President Donald Trump says the Soviet Union’s involvement in Afghanistan led to the regime’s collapse, but that wasn’t the only factor.
WASHINGTON – The Senate delivered a rare rebuke to President Donald Trump’s foreign policy Thursday, opposing his plans to withdraw U.S. troops from Syria and shrink American forces in Afghanistan.
In a bipartisan voteof 68-to-23, lawmakers advanced a measure sponsored by Senate Majority Leader Mitch McConnell, R-Ky., warning against a “precipitous withdrawal” of American forces from Syria and Afghanistan. It was a particularly notable move coming from McConnell, who has been reluctant to criticize or cross Trump.Forty-three Republicans and 25 Democrats voted in favor of the resolution.
“The United States is engaged in Syria and Afghanistan for one simple reason: because our enemies are engaged there,” McConnell said from the Senate on Wednesday. “Dangers to us and to our allies still remain in both these nations, so we must continue to confront them there.”
McConnell’s resolution is nonbinding, but it showcased a public rift between hawkish congressional Republicans and Trump, who campaigned on a promise to bring American troops home from far-flung conflicts. Trump announced his decision to withdraw all U.S. forces from Syria in December, declaring on Twitter that the Islamic State had been defeated.
GOP critics say Trump has minimized the ongoing threat from the Islamic State in Syria and is plotting a hasty withdrawal from Afghanistan that could allow extremist elements to re-emerge in a country that once served as a base for al-Qaida leader Osama bin Laden.
“This policy directly undermines one of the two pillars of our strategy in this region, and that is counter-terrorism.” Sen. Marco Rubio, R-Fla., said during the Senate debate Thursday. Rubio said it would also represent a “win” for Iran’s efforts to spread its influence across the Middle East, the second pillar and a top Trump administration priority.
In his speech Wednesday, McConnell invoked the Sept. 11 terrorist attacks and suggested a premature withdrawal from Afghanistan could lead to more attacks on U.S. soil.
“It’s understandable that as we get farther from Sept. 11, many would grow tired of our military efforts a long way from home,” he said, but leaving “too abruptly carries its own grave risk.”
Several senators who opposed the measure, including a bevy of liberal Democrats, echoed Trump’s argument that the U.S. has been involved in these two conflicts for far too long.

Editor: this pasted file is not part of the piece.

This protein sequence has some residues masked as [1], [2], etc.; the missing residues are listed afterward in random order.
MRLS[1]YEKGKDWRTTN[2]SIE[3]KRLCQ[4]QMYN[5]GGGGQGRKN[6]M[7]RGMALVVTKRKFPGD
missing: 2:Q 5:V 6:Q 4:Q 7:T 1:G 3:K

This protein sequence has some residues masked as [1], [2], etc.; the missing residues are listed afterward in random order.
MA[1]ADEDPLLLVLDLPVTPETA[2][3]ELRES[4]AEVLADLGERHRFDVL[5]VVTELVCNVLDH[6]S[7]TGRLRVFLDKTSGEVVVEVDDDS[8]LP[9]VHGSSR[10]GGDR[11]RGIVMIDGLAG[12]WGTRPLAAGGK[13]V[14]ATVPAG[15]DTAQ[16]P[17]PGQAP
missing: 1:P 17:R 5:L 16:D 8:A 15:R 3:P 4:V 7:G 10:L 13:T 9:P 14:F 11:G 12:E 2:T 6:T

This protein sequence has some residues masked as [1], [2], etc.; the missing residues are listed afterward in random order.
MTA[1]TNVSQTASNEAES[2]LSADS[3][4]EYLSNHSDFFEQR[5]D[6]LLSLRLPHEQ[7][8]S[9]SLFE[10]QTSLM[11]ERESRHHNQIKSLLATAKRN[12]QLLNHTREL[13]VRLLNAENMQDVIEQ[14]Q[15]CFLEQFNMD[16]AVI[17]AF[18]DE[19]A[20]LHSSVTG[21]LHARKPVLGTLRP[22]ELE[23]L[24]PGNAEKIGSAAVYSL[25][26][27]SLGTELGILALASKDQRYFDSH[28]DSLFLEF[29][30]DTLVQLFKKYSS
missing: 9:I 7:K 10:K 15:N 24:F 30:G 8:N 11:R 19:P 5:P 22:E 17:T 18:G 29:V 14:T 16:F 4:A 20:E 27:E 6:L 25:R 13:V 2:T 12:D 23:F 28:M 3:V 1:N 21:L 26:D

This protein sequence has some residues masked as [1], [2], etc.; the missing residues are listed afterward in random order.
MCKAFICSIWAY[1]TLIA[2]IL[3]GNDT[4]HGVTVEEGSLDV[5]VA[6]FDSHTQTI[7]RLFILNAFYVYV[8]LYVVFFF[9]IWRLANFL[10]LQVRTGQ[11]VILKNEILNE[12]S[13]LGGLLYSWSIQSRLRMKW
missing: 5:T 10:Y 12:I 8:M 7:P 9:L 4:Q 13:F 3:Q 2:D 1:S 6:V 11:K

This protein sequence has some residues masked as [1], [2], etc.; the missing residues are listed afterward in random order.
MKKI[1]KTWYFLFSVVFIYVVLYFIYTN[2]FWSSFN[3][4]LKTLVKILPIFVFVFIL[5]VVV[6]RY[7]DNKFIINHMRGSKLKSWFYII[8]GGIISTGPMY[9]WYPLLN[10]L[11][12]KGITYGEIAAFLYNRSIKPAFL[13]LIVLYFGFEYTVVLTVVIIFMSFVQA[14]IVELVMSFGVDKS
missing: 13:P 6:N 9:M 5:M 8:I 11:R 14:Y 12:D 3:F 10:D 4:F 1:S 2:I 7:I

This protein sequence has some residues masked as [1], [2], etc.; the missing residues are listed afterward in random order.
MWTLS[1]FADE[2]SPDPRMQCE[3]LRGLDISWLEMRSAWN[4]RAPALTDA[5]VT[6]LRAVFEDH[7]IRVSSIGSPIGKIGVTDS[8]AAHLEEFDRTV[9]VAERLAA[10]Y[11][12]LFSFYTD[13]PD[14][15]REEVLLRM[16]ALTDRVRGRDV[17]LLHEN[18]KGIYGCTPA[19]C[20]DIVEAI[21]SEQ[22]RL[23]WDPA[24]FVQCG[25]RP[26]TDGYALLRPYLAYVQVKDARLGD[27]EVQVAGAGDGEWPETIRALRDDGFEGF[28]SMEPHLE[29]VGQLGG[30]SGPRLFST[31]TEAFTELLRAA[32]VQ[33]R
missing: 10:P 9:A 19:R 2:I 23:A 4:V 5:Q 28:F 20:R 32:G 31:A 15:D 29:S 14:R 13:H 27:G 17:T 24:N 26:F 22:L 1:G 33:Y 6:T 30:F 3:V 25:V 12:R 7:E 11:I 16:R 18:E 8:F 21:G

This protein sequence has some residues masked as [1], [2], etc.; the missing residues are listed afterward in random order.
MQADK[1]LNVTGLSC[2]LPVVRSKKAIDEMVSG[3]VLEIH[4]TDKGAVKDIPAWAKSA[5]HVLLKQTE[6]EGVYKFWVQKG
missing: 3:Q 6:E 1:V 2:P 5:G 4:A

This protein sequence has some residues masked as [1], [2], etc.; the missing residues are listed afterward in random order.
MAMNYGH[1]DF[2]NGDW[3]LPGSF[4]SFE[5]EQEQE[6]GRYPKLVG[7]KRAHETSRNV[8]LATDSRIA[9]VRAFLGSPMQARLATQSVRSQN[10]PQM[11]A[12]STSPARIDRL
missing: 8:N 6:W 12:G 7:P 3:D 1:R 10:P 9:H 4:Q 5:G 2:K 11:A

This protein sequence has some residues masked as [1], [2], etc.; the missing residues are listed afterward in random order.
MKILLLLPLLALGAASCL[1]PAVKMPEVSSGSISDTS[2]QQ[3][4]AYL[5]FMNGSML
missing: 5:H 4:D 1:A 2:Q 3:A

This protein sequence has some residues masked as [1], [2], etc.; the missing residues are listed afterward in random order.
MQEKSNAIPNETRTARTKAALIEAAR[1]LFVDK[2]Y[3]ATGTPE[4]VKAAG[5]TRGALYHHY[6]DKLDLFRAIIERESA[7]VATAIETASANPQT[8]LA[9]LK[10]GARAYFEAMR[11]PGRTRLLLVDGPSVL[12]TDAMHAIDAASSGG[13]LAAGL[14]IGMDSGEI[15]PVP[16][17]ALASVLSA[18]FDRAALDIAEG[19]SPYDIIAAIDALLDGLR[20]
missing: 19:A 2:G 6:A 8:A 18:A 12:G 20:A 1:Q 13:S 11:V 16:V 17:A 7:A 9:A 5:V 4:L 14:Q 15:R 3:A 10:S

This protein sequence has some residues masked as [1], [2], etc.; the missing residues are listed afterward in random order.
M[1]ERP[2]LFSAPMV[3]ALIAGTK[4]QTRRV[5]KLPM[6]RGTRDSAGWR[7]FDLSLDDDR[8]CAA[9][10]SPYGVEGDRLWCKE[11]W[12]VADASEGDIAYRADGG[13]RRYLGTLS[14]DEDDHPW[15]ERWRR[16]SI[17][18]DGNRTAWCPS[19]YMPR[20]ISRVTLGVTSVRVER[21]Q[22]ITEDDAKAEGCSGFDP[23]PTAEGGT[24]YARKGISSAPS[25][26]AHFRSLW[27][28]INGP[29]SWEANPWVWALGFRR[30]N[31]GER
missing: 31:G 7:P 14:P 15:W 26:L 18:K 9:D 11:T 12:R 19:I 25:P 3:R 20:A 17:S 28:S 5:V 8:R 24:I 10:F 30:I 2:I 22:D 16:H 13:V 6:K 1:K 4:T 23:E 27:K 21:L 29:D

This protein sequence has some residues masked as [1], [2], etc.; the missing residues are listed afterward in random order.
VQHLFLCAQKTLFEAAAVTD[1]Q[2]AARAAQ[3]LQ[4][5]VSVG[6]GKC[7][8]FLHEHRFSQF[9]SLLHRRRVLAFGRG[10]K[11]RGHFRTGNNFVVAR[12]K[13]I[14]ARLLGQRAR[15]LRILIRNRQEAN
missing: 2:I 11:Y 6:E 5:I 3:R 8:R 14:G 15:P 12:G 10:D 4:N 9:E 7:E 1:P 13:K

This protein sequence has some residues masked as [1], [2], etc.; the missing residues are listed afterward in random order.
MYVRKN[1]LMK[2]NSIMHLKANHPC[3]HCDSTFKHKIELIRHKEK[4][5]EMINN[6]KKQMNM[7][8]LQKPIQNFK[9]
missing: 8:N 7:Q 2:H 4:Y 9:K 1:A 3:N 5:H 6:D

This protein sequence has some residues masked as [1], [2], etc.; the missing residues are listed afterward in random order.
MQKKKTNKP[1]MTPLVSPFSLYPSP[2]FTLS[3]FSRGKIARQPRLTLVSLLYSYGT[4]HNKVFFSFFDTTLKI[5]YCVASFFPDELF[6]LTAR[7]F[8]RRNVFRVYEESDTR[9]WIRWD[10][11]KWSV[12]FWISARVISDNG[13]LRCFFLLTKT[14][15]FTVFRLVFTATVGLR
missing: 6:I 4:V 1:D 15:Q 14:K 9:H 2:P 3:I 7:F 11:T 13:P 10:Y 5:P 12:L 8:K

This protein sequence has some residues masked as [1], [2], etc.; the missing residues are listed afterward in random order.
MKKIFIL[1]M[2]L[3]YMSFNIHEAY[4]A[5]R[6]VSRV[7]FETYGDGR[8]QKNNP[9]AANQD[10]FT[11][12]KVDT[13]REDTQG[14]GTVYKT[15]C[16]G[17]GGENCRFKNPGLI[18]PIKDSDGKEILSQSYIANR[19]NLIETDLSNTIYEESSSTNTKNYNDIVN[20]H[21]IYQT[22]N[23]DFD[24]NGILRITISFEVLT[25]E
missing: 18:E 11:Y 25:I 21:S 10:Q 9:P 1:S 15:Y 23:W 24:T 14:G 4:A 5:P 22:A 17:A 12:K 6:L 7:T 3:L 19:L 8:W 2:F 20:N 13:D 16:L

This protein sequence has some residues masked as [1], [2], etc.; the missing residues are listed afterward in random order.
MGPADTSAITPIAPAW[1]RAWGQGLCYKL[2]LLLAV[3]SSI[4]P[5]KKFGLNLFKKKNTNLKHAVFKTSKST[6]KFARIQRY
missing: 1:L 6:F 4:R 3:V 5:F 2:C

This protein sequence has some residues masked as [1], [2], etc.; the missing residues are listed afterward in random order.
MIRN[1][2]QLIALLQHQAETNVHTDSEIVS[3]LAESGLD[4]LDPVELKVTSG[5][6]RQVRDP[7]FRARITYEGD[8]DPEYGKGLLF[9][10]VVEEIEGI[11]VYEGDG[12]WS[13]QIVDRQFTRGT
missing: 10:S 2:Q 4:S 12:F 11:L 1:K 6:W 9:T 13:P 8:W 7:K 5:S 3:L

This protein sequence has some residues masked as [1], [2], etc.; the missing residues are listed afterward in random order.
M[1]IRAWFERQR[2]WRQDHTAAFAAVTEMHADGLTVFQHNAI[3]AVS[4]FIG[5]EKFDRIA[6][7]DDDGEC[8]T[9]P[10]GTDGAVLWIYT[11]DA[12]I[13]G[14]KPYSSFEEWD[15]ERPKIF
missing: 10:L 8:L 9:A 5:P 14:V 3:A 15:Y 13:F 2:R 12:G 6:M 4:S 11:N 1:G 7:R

“American troops have been in Afghanistan for nearly 18 years, the longest war in American history. Our troops have been in Syria since 2015 under what I believe are very questionable legal authorities,” said Sen. Bernie Sanders, an independent socialist from Vermont. “The American people do not want endless war.”
McConnell may have gotten fresh fuel for his proposal from a watchdog report on Afghanistan released Thursday. The U.S. inspector general overseeing Afghanistan reconstruction found insurgent forces increased their control over swaths of Afghanistan and the ranks of U.S.-backed government security forces have thinned to a new low.
McConnell’s provision is an amendment to a broader Middle East foreign policy bill. The legislation would authorize new sanctions against the regime of Syrian dictator Bashar Assad and extend a security cooperation agreement between the United States and Jordan, among other things.
The Senate vote on Thursday comes amid increasing tensions among Republicans over the president’s foreign policy decisions.
In testimony before Congress earlier this week, Trump’s top intelligence officials contradicted the president on a broad range of issues. CIA Director Gina Haspel and Director of National Intelligence Dan Coats told lawmakers that the Islamic State remains a threat, that North Korea is unlikely to ever give up its nuclear weapons, and that the Iran nuclear deal is working. Republicans in Congress have also sharply split with Trump over his handling of the murder of Washington Post columnist Jamal Khashoggi by Saudi Arabian operatives.
The Senate is expected to pass the underlying Middle East policy bill next week, although its fate in the House remains uncertain. The bill also includes a controversial provision, sponsored by Rubio, that would shield Israel from state and local boycotts that have pressured businesses to divest from Israel over its treatment of Palestinians.
Rubio’s bill would allow cities and states to penalize businesses or individuals who participate in such boycotts. The Florida lawmaker has said the boycotts amount to “economic warfare” against America’s closest ally.
But some Democrats strongly oppose the measure, saying it would infringe on free speech.
“The First Amendment protects the right of the people to participate in boycotts,” said Brian Hauss, a staff attorney with the ACLU’s speech, privacy, and technology project. “The government does not have a First Amendment right to boycott the boycotters,” he said.
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